DEATHS ‘FOR ANY REASON’ RISING IN UK DURING MASS VACCINATION PROGRAMME

HE FOLLOWING is the latest summary of death statistics in the UK from the Office for National Statistics.We are told, probably correctly, that the number of deaths from Covid 19 is reducing – and then told this is evidence the ‘vaccines’ are working.These figures suggest that is not the case.The health of the nation at a time of mass vaccination – as at any other time – is determined not by the number of Covid 19 deaths and hospitalisations – but the number of overall deaths and hospitalisations.That point to me is two add two equals four – but apparently not for everyone.As you can see here, more people in the UK are currently passing away than usual – when compared with the five-year average for the same week.A proportion of the increase is covid deaths. There was no such thing as a covid death, for example, between 2017 and 2019 – or not officially anyway.Some of those covid deaths remain fake. They include anyone who has tested positive and then died within 28 days FOR ANY REASON.So heart attacks, cancer and all the other serious conditions which have actually caused an individual’s death still gets routinely labelled on the death certificate as covid – even if there are no symptoms to support a very inaccurate test!I believe that the rest of the excess deaths are related to what I would call covid protocols – with the vaccine being the most obvious.If we are truly going in the right direction and 80 per cent of people are protected from serious Covid through vaccination, we should start to see these figures come down.Would you wager money on that happening? I wouldn’t1.Main pointsIn the week ending 3 December 2021 (Week 48), 11,659 deaths were registered in England and Wales; this was 192 more deaths than the previous week (Week 47) and 12.6% above the five-year average (1,302 more deaths).The number of deaths registered in England in the week ending 3 December 2021 (Week 48) was 10,926; this was 254 more deaths than the previous week (Week 47) and 12.8% above the five-year average (1,236 more deaths).The number of deaths registered in Wales in the week ending 3 December 2021 (Week 48) was 716; this was 60 fewer than the previous week (Week 47) and 10.8% above the five-year average (70 more deaths).Of the deaths registered in Week 48 in England and Wales, 792 mentioned “novel coronavirus (COVID-19)”, accounting for 6.8% of all deaths; this was a decrease in the number of deaths compared with Week 47 (817 deaths, 7.1% of all deaths).The number of deaths involving COVID-19 in England decreased to 729 in Week 48, compared with 738 in Week 47; for Wales, deaths involving COVID-19 decreased to 61 in Week 48, compared with 77 in Week 47.Using the most up-to-date data we have available, the number of deaths from the week ending 13 March 2020 to the week ending 3 December 2021 was 1,037,347 in England and Wales; of these, 972,291 were recorded in England and 63,701 were recorded in Wales.From the week ending 13 March 2020 to the week ending 3 December 2021, the number of excess deaths above the five-year average in England and Wales was 130,042; of these, 124,586 were recorded in England and 6,708 were recorded in Wales.In Week 48 in England and Wales, the number of deaths was above the five-year average in private homes (33.6% above, 837 excess deaths), hospitals (7.4% above, 353 excess deaths), care homes (4.7% above, 107 more deaths) and in other settings (0.7% above, 6 more deaths).The number of deaths registered in the UK in the week ending 3 December 2021 was 13,351, which was 1,542 more than the five-year average; of the deaths registered in the UK in Week 48, 909 involved COVID-19, which was 71 fewer than in Week 47.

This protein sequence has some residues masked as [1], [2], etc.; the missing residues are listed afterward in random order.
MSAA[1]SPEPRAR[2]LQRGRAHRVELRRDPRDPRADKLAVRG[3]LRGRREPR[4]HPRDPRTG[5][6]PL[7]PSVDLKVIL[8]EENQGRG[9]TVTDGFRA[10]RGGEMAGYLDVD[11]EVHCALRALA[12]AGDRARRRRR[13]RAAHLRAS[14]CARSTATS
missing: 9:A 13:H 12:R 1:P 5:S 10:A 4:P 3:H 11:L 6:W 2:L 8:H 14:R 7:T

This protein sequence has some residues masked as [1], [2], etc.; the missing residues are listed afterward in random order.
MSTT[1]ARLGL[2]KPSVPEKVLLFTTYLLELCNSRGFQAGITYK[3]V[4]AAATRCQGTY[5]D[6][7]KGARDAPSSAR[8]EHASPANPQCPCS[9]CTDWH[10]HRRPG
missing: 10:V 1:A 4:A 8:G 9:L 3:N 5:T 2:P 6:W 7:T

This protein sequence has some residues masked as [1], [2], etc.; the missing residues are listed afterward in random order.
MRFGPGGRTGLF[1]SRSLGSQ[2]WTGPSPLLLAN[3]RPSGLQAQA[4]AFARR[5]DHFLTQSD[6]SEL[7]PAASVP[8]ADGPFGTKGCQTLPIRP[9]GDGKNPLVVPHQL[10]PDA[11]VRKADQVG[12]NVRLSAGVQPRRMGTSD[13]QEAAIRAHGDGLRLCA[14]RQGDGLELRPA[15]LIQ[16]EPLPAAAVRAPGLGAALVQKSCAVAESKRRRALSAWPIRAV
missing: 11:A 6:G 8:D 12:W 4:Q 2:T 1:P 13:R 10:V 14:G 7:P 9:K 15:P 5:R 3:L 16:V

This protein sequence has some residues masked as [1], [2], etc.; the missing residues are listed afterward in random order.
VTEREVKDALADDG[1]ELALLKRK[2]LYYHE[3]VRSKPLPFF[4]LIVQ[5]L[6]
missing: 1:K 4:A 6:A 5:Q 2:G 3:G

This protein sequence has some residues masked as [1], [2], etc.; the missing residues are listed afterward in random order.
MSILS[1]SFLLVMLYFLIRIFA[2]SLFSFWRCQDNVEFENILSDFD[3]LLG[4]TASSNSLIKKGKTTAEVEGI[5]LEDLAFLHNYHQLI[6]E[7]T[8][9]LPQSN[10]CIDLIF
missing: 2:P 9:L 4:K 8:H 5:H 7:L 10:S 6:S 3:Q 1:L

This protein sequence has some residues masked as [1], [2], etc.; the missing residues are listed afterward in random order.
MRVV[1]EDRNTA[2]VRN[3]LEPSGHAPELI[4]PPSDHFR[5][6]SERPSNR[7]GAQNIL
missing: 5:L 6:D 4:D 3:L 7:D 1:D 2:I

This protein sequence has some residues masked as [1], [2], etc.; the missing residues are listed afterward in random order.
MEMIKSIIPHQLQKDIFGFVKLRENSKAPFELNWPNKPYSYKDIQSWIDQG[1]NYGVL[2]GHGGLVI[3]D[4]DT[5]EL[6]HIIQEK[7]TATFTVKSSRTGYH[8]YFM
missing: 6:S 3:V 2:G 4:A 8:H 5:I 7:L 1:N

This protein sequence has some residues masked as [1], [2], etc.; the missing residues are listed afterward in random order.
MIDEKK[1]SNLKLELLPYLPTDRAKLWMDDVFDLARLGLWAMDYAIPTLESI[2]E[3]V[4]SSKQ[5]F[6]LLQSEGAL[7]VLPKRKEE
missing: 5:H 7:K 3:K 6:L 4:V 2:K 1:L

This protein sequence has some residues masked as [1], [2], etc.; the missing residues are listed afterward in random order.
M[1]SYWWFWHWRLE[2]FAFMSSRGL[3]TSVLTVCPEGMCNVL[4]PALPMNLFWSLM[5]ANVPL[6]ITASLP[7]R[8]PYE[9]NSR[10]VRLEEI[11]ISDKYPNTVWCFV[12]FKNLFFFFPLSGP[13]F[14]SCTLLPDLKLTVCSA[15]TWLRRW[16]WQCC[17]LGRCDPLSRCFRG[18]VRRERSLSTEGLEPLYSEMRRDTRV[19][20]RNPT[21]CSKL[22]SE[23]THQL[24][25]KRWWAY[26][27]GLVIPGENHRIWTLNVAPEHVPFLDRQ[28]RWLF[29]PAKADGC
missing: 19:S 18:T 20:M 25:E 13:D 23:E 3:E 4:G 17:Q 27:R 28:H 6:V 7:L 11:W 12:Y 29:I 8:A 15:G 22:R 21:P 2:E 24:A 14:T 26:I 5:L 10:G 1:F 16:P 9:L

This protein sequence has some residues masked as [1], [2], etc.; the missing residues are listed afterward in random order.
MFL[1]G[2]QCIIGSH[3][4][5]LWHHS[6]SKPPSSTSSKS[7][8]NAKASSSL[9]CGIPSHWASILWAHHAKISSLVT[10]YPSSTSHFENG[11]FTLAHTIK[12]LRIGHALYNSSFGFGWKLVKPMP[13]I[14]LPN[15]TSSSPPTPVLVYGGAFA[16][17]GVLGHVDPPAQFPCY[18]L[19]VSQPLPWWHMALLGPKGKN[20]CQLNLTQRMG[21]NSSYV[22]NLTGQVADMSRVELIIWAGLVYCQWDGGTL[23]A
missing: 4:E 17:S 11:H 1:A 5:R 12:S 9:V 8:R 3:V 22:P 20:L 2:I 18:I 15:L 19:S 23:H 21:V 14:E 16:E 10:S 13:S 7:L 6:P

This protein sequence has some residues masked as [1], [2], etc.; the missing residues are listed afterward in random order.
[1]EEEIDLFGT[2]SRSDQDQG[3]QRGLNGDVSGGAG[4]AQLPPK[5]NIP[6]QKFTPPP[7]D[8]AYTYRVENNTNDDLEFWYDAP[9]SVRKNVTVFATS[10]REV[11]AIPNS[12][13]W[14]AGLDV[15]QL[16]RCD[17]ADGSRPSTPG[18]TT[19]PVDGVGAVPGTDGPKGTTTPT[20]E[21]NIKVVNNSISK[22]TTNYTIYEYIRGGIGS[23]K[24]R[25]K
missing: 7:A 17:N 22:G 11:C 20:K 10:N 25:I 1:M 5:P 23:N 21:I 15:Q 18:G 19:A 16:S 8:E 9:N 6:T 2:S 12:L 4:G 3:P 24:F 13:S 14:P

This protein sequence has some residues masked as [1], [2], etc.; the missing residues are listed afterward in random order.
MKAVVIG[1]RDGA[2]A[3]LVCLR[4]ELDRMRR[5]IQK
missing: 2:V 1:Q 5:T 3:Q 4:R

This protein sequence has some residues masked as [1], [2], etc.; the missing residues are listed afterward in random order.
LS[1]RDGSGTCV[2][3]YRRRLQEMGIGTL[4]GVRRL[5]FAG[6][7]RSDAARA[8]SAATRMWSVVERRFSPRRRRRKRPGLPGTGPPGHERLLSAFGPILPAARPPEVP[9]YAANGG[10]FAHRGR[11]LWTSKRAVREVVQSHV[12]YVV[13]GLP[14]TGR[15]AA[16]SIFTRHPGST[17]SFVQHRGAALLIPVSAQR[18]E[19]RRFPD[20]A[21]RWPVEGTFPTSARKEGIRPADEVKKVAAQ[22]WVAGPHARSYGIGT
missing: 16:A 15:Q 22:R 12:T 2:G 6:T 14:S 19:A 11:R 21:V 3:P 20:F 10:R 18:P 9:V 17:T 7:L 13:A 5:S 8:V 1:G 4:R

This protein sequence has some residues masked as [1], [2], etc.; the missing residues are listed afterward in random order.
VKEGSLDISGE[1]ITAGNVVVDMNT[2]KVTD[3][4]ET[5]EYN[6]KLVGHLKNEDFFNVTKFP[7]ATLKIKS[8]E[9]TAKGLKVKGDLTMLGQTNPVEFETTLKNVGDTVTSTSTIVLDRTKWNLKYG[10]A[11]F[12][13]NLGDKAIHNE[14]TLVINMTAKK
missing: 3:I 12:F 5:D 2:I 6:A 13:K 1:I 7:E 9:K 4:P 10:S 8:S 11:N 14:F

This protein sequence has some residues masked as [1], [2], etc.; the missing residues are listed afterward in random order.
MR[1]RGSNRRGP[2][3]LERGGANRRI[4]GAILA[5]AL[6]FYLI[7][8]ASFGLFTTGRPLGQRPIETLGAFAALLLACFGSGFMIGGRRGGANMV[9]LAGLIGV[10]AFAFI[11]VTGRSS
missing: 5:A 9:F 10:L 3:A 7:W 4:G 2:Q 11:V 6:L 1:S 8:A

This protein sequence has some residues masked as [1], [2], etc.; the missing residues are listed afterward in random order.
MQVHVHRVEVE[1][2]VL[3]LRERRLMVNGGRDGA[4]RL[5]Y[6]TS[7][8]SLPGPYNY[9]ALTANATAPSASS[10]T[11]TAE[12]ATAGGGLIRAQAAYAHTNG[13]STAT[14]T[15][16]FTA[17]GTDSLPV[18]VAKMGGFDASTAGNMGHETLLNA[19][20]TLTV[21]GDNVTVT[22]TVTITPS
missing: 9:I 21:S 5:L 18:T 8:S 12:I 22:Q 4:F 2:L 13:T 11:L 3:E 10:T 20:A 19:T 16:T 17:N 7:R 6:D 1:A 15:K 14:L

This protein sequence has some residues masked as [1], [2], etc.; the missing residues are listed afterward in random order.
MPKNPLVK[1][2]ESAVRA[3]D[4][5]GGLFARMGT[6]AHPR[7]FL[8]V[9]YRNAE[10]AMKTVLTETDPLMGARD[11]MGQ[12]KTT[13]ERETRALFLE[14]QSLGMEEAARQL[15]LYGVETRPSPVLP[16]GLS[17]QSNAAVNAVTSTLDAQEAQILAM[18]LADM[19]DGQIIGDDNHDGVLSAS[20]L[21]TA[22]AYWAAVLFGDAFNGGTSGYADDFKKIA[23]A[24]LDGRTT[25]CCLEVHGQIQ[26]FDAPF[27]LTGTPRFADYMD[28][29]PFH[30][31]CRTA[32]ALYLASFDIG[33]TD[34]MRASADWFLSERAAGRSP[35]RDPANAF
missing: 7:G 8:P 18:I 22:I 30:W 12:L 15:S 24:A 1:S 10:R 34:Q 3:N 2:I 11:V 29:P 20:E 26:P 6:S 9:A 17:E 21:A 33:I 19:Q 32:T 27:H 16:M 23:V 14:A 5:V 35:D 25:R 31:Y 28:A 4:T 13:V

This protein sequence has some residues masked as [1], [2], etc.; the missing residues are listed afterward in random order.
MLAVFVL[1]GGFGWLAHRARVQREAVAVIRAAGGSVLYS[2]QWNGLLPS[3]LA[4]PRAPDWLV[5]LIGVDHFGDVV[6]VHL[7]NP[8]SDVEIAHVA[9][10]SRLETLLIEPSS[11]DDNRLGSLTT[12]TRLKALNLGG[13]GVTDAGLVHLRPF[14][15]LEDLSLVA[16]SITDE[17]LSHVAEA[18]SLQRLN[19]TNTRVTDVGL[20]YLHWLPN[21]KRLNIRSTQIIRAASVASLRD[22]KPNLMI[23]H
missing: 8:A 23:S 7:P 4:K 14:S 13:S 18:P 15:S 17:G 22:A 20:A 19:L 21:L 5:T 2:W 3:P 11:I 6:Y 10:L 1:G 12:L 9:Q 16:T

Leave a Reply

Fill in your details below or click an icon to log in:

WordPress.com Logo

You are commenting using your WordPress.com account. Log Out /  Change )

Twitter picture

You are commenting using your Twitter account. Log Out /  Change )

Facebook photo

You are commenting using your Facebook account. Log Out /  Change )

Connecting to %s